The World Health Organization (WHO) is now recommending against the routine use of antibiotics in food animals, according to new guidelines released by the international public-health agency.  

Many farms give these drugs to chickens, cows, pigs, and other farm animals to treat illness as well as to promote growth and prevent disease—two uses the new guidelines explicitly advise against. A majority of the antibiotics sold in the U.S. are used for this purpose.

When farm animals are fed antibiotics on a routine basis, weaker bacteria are killed off while bacteria that's resistant to these drugs survive and multiply. This practice has been a key factor in the rise of antibiotic-resistant infections in humans, which kill more than 23,000 people in the U.S. each year, according to the Centers for Disease Control and Prevention.

“There’s been a lot of attention given to reducing antibiotic use in human medicine, and that’s extremely important,” says Jean Halloran, director of food policy initiatives at Consumer Reports. “But the WHO is now being very clear that this heavy use in animals is a direct threat to human health.” 

Gail Hansen, D.V.M., an expert in veterinary public health and antibiotic resistance, says such recommendations come only after thorough deliberation. "This is the first time the agency has come out strongly saying these antibiotics should not be used in animals in the absence of disease," she points out.

What the Guidelines Say

The new WHO guidelines, which are nonbinding but set a research-based standard for the international community, outline four specific recommendations:

1. There should be an “overall reduction” in the use of antimicrobials important in human medicine (which include antibiotics and antifungal drugs) in farm animals.

2. Antimicrobials that are important in human medicine should not be used for growth promotion in farm animals.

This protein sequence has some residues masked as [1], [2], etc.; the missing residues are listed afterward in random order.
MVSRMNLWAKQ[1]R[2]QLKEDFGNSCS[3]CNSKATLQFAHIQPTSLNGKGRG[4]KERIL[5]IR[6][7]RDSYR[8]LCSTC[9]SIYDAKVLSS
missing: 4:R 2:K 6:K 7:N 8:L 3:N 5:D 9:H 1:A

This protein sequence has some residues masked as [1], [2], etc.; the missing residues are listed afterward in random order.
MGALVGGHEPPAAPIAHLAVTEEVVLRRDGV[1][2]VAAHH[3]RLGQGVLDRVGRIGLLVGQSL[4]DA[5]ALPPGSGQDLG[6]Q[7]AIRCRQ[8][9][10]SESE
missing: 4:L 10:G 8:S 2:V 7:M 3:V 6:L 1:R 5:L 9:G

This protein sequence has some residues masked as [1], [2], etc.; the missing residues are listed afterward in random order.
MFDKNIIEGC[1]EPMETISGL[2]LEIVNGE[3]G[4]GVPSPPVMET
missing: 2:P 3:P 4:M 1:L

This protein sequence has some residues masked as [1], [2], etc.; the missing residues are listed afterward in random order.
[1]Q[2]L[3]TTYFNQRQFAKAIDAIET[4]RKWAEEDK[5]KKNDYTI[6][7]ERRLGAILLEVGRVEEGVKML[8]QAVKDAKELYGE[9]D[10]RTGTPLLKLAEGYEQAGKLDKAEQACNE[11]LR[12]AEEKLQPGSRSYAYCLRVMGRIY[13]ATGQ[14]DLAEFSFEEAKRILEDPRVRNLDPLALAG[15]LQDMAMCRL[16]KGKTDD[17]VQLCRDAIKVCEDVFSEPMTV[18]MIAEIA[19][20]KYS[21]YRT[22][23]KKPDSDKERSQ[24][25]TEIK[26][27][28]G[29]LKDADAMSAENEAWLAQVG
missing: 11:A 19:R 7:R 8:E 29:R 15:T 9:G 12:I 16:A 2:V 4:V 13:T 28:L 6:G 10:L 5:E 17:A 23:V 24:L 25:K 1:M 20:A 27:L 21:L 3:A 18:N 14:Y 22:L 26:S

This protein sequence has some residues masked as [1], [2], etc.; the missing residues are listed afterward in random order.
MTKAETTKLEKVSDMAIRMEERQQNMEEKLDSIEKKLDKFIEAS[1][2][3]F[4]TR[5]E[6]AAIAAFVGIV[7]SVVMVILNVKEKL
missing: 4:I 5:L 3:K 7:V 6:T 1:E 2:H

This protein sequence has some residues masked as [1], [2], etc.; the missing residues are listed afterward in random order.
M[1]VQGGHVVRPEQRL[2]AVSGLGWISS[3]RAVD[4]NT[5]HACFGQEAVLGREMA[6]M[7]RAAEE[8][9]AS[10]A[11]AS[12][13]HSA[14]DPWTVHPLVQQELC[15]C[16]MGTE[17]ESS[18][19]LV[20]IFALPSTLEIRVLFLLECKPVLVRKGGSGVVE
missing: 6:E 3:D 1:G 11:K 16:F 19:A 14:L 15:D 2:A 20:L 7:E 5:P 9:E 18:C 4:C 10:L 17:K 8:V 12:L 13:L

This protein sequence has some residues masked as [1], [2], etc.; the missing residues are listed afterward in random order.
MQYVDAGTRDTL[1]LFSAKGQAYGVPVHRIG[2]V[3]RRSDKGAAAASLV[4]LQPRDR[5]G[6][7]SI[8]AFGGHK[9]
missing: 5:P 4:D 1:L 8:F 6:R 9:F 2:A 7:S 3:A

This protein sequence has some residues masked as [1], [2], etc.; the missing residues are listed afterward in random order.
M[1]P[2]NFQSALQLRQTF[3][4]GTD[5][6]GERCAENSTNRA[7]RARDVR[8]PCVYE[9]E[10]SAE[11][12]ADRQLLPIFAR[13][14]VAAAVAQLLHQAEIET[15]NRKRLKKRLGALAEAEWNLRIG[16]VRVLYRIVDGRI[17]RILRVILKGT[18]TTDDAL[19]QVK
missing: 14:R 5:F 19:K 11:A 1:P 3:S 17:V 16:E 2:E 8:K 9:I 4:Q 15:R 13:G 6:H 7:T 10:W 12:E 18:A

3. Antimicrobials that are important in human medicine should not be used for the prevention of diseases in farm animals.

4. Antimicrobials that are considered “critically important” in human medicine—those often used as a last resort—should not be used in farm animals at all, even to treat ones with a diagnosed infection.

These recommendations “go beyond what’s legally required in the U.S.,” Halloran explains.

Here, medically important antibiotics can no longer be used for growth promotion, according to guidelines from the Food and Drug Administration (FDA) that went into effect earlier this year. But the FDA has yet to prohibit the use of antimicrobials for disease prevention in animals, which accounts for a much larger share of total use.

“Coming from an American perspective, the new guidelines are fantastic,” says Laura Rogers, managing director of the Antibiotic Resistance Action Center at The George Washington University. “They’re what the advocacy community has been asking of the U.S. government for decades.”

What Consumers Should Know

The new WHO guidelines are very similar to the guidelines Consumers Union, the policy and mobilization division of Consumer Reports, has been pushing fast-food companies to adopt, Halloran says.

To date, McDonalds, KFC, and 12 other fast-food companies have agreed to end the routine use of medically important antibiotics in chicken. Panera Bread and Chipotle don’t serve meat and poultry that has been raised with any antibiotics.

These sorts of moves do get results.

Restricting the use of antibiotics in food animals leads to a 39 percent reduction in resistant bacteria found in those animals, according to the most comprehensive review of the evidence to date, published Monday in The Lancet Planetary Health.

While the WHO’s guidelines will not change agricultural practices in the U.S. on their own, Halloran says, consumers can vote with their wallets.

Finding meat and poultry raised without medically important antibiotics is getting easier thanks in part to consumer demand. For example, much of the chicken sold by major producers such as Perdue and Tyson is now raised without antibiotics.

Just look for a USDA Organic seal or a “raised without antibiotics” label. (For more on antibiotic labels on meat and poultry, see our guide here.)